Q. I want to borrow about $30,000 on top of a $300,000 mortgage on an investment property I bought last year. It’s for a minor dwelling to add value to the property. Should I get the house revalued and borrow against it from the same or another lender, or do you have other suggestions?

A. You will have to use the same lender unless you have other property to borrow against as two banks won’t lend on the one property. In regard to valuation, I would recommend getting a conditional approval from the bank prior to gettingit valued as it gives the bank a chance to run a desktop valuation and potentially avoid you incurring the cost of getting it valued. Note also that in most cases banks will want you to order the valuation through a specific portal (Valocity or CoreLogic) rather than you approaching a valuer direct.

- Kris Pedersen

Q. I’ve received a complaint from my tenant about dampness, including condensation on windows and mould appearing on clothing. The property underwent a Healthy Homes compliance inspection last year and was approved. My previous tenants did not raise concerns about dampness. Given these mixed signals, I’m uncertain about the appropriate course of action. Could you provide guidance on how to address this situation effectively?

A. Although your property received Healthy Homes compliance sign-off last year, it’s important to bear in mind that maintaining compliance requires ongoing attention. Sudden issues such as a blocked drain will result in non-compliance with Healthy Homes standards, potentially making your property more susceptible to dampness. To start, ask your tenant if they’ve observed any issues, particularly during rainfall. Then, thoroughly inspect your property for any potential sources of moisture ingress, like blocked drains, downpipes or gutters. Rectify any issues promptly to prevent further dampness issues for your tenant and maintain Healthy Homes compliance.

After that, spend some time with your tenant and educate them over managing dampness effectively. Encourage them to ventilate the property by opening windows and using extractor fans. Condensation on windows occurs when warm, moist air meets cold glass surfaces.

Suggest your tenant uses a Kärcher Window Vac to mop up condensation. Consider providing the window vac as a chattel so future tenants can use it too. In the future, when inducting new tenants, it’s good practice to focus on empowering them with knowledge about maintaining a warm and dry home, as well as recognising and promptly communicating indications of moisture ingress. We can’t take for granted that all tenants know these things by default.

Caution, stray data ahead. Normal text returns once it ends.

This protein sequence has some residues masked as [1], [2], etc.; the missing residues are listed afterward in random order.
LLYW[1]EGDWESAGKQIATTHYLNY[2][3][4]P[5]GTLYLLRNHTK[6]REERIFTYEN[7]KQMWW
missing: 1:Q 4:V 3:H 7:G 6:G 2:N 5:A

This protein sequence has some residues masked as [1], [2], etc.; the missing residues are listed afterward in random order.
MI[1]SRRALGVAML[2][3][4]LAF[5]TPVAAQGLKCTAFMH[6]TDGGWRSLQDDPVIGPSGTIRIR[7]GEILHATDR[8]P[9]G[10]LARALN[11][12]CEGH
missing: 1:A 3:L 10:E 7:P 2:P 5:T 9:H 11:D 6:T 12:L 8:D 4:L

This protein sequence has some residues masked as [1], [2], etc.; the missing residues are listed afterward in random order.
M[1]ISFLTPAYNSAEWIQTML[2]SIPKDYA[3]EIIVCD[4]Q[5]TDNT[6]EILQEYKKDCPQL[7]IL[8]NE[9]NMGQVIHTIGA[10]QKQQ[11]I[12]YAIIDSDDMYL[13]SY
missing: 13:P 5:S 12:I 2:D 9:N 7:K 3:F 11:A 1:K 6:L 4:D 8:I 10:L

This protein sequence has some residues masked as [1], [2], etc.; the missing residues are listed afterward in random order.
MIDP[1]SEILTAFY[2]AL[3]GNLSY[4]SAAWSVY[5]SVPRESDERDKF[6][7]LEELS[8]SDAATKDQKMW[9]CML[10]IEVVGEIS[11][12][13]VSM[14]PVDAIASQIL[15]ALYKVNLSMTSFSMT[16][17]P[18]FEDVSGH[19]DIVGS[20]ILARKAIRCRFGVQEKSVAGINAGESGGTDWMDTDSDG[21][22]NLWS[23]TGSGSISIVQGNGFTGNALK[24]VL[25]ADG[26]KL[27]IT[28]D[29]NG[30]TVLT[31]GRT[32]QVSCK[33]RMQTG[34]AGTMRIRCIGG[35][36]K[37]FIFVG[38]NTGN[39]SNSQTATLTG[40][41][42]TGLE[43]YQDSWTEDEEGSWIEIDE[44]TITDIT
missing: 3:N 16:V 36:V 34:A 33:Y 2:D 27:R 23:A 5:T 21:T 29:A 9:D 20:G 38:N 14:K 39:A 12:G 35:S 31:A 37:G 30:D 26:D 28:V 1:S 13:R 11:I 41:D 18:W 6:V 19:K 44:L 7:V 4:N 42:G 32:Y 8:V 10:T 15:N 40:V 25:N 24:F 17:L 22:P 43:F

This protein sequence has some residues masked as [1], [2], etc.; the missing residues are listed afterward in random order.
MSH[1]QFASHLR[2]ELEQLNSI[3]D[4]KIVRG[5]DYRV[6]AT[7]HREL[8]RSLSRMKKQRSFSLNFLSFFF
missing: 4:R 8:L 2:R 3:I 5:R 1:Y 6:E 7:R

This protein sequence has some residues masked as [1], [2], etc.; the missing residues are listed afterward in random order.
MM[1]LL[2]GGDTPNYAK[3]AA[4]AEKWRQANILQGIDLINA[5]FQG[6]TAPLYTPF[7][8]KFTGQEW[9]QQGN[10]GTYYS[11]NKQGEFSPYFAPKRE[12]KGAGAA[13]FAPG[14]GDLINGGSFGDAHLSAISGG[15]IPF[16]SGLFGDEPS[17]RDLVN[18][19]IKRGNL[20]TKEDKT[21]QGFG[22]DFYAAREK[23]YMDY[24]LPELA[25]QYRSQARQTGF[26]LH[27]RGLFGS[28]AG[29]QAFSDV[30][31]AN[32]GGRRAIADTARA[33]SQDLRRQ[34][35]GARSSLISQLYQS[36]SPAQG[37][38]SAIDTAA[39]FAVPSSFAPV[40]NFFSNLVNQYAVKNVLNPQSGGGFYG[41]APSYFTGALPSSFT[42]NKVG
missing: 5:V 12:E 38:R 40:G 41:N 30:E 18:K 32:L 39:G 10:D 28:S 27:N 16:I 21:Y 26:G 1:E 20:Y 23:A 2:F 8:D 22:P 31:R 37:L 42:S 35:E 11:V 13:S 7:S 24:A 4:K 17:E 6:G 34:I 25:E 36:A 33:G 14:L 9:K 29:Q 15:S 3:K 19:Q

- Ryan Weir

Q. What are the potential upcoming GST changes for the short-term rental industry and what do we need to do as property owners if we aren’t currently registered?

A. While there are discussions around a potential tax change for the short-term rental industry, this change has not yet come into effect and whether it will or not depends entirely on who gets into government in the October election. The tax bill will only pass into law under a Labour government. The National Party opposes this new tax policy and, if elected, it will not proceed.

The proposed tax change applies to Airbnb, Uber, and other gig economy operators and will require them to levy a 15 per cent GST charge on all bookings from April 2024, and also return GST to applicable property owners.

If you are already registered for GST because you earn over $60,000 per annum in taxable income streams (not including your salary if you are an employee), then you do not need to take action in the event it passes. While GST-registered owners who already pay tax won’t see a direct impact to their income, those who are not registered could see a reduction in cash flow. With that said, the market as a whole is likely to increase prices across the board to compensate for losses.

As it stands, if you are not GST registered and you rent your property on the likes of Airbnb for $230 per night including GST, you will receive the full $230. If the new rules come into effect next year, you would earn just under $220. Of the $230, roughly $30 would be taken as GST. A flat-rate scheme would be applied so 8.5 per cent of the 15 per cent GST charge would be returned to unregistered property owners (in this case $17). The remaining $13 would go to the IRD. This means your income could drop by around 6.5 per cent unless, as we anticipate, market prices increase to compensate.

Again, these tax changes will only come into play if Labour wins the upcoming election and the tax changes have not yet come into effect.

- Eric Hammond